Unfortunately, the drive by the Tea Party is "Onward - To the Past!"

The Randian ideal sounds wonderful on paper, as long as you keep reality and human beings out of it completely. It isn't new, even in America, as it was the basis of the Robber Baron era. It makes a few people very rich, and everyone else dependent - a serf nation.

uffda51 said...

The article IT links to is the best I've read on the current situation.

Just Me said...

@Mark... that's the funny thing about ideologies; they always look better on paper than they do in practice.

@uffda51... in my humble opinion, the article in combination with the comments to it best desribe the current situation. You take out the screaming heads and you see a genuinely discouraged populace.

I think the best thing anyone who supposed to be in leadership could do at this point is admit failure. Just a little honesty would go a long with the general public. Just one person to say "Hey y'know what, we thought this would work, but it didn't. We under-estimated the severity of the current crisis and we're sorry. We're going to have to come up with a different strategy, but we need some time to talk it through first so we don't make the same mistake of ramming bills through before careful consideration of the potential consequences."

@IT... I apologize for my slur about being spared. Like so many others these days, sometimes my frustrations are taken out on people instead of problems.

MarkBrunson said...

True, but some ideologies look absolutely disastrous in practice, like the Tea Party's Randian/Libertarian ideal.

I cannot believe that anyone - anyone - truly believes that we would be a stronger nation of stronger people by creating a plutocracy. I don't believe that anyone can honestly say that they believe that, given abolition of labor and wage laws, our nation and it's people would prosper, because it's saying that you can trust employers to pay their employees their real worth and those employers are always wise enough and always put the general welfare ahead of personal greed.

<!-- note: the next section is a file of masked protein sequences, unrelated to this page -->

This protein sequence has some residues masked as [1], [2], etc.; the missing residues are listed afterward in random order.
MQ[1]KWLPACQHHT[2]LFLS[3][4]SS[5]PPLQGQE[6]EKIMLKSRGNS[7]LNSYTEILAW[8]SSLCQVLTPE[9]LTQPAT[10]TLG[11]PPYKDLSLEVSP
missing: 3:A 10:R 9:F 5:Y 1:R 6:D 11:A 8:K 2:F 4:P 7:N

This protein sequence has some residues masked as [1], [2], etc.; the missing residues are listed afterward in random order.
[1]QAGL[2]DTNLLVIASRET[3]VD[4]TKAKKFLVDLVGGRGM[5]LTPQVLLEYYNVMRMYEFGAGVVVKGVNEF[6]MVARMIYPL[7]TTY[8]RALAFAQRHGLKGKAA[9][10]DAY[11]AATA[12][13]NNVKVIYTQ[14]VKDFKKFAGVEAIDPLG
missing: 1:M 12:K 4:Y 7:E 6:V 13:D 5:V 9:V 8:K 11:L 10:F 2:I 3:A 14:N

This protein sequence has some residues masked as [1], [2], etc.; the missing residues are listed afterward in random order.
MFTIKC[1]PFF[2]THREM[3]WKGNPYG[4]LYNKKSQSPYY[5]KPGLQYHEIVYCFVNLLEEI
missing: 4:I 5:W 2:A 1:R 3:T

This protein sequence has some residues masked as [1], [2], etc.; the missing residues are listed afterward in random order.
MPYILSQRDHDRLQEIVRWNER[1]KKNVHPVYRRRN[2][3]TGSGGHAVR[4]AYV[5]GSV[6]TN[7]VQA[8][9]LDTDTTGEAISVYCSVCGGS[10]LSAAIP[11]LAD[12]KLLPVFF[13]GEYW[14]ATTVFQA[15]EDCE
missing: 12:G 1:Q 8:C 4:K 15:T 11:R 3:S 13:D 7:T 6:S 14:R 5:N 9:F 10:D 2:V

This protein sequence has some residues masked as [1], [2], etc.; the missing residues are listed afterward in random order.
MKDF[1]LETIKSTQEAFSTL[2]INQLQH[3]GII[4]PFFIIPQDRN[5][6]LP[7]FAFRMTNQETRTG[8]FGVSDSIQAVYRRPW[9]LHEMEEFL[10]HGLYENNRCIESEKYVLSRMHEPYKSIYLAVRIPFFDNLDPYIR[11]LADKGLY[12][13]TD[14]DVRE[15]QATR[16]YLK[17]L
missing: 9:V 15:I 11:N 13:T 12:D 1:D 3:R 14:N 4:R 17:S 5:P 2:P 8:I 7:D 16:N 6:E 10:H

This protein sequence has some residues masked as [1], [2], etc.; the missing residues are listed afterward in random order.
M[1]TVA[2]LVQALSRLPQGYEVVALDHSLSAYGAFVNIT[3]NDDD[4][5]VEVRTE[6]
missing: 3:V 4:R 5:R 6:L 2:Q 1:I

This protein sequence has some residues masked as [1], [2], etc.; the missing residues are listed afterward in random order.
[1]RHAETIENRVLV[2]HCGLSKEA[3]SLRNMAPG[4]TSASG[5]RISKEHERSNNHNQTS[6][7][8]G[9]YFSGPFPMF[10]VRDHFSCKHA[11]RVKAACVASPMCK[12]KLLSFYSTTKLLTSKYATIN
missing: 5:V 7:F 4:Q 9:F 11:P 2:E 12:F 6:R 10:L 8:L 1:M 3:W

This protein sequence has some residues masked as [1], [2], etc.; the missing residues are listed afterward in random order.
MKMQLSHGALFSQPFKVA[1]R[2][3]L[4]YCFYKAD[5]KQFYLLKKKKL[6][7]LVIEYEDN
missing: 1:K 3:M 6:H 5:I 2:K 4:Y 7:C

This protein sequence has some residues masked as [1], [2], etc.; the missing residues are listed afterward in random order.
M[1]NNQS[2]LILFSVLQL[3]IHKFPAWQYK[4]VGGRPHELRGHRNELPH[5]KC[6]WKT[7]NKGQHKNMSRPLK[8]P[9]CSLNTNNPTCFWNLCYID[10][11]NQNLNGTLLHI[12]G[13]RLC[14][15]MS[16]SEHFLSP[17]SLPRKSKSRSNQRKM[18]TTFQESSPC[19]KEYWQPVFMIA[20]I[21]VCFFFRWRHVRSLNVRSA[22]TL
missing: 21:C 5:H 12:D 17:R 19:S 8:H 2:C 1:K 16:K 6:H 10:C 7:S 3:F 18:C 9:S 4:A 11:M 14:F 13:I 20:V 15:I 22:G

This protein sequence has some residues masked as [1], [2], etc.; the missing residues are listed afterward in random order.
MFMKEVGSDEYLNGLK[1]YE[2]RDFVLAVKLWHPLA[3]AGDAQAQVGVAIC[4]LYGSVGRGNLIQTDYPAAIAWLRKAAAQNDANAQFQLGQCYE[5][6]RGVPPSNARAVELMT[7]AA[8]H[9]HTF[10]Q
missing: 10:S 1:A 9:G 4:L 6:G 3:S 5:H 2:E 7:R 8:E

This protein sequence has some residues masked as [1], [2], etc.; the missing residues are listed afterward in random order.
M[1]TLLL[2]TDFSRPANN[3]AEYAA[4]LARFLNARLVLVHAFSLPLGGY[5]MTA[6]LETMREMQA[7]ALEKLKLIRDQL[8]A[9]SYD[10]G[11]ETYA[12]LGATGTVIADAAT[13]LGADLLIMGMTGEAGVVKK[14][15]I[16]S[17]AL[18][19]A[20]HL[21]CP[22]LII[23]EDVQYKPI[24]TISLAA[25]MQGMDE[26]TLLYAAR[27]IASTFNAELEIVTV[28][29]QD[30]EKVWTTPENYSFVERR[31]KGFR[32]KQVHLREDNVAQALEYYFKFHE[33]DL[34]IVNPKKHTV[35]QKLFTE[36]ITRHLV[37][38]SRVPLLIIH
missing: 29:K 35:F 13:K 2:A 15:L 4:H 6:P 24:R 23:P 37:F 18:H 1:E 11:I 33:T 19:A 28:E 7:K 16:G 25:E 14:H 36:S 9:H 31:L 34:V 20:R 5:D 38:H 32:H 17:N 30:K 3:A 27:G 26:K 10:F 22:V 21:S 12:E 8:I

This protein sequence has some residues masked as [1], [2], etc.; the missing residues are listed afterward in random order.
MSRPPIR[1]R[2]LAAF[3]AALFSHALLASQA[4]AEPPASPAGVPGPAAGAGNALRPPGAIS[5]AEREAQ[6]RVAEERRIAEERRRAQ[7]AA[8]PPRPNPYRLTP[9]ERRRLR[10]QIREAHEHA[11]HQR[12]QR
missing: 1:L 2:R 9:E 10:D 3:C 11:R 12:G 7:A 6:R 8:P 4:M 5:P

The only people who can proclaim such a belief have never considered what it would mean for them personally - how far do you trust your employer to treat you well? - and those who expect to be richly rewarded by the New Robber Barons enriched by abolition of wage and labor laws.

The grinding, Dickensian world created would make it kinder to just go ahead and kill anyone not already independently wealthy.

I would like to see an entire overhaul of governance, as well, but it would be foolishness to trust to human nature and give greater freedom to squeeze personal profit.

Just Me said...

I have to admit that I am fortunate in that regard (the boss treating me well). I discovered years ago that working for public companies wasn't the way to go so I have been (praise the LORD) employed a private corporation for the past 8 years... in the building industry, mind you.
When the collapse began, the owners immediately dumped all their "toys". Eventually, the had no choice but to lay off 80% of the staff, but that was only after they had stop drawing salaries themselves and had run out of other things to cut.
That being said, I haven't been unscathed; our household went from upper middle class to bankruptcy in what seems like a blink of the eye.
Is their anger? Sometimes still, but not nearly as much as there was a couple years back.
There is however, more doubt. I honestly don't see how we, as a country, are going to pull out of this when everyone (at least appears) to be playing some weird testosterone-pissing match. I can't even listen to any of these so-called leaders talk anymore... and that's really depressing.

MarkBrunson said...

I know.

It is - with a certain detached humor in place, of course - an interesting study in the way interior world and ideology can overshadow the objective world.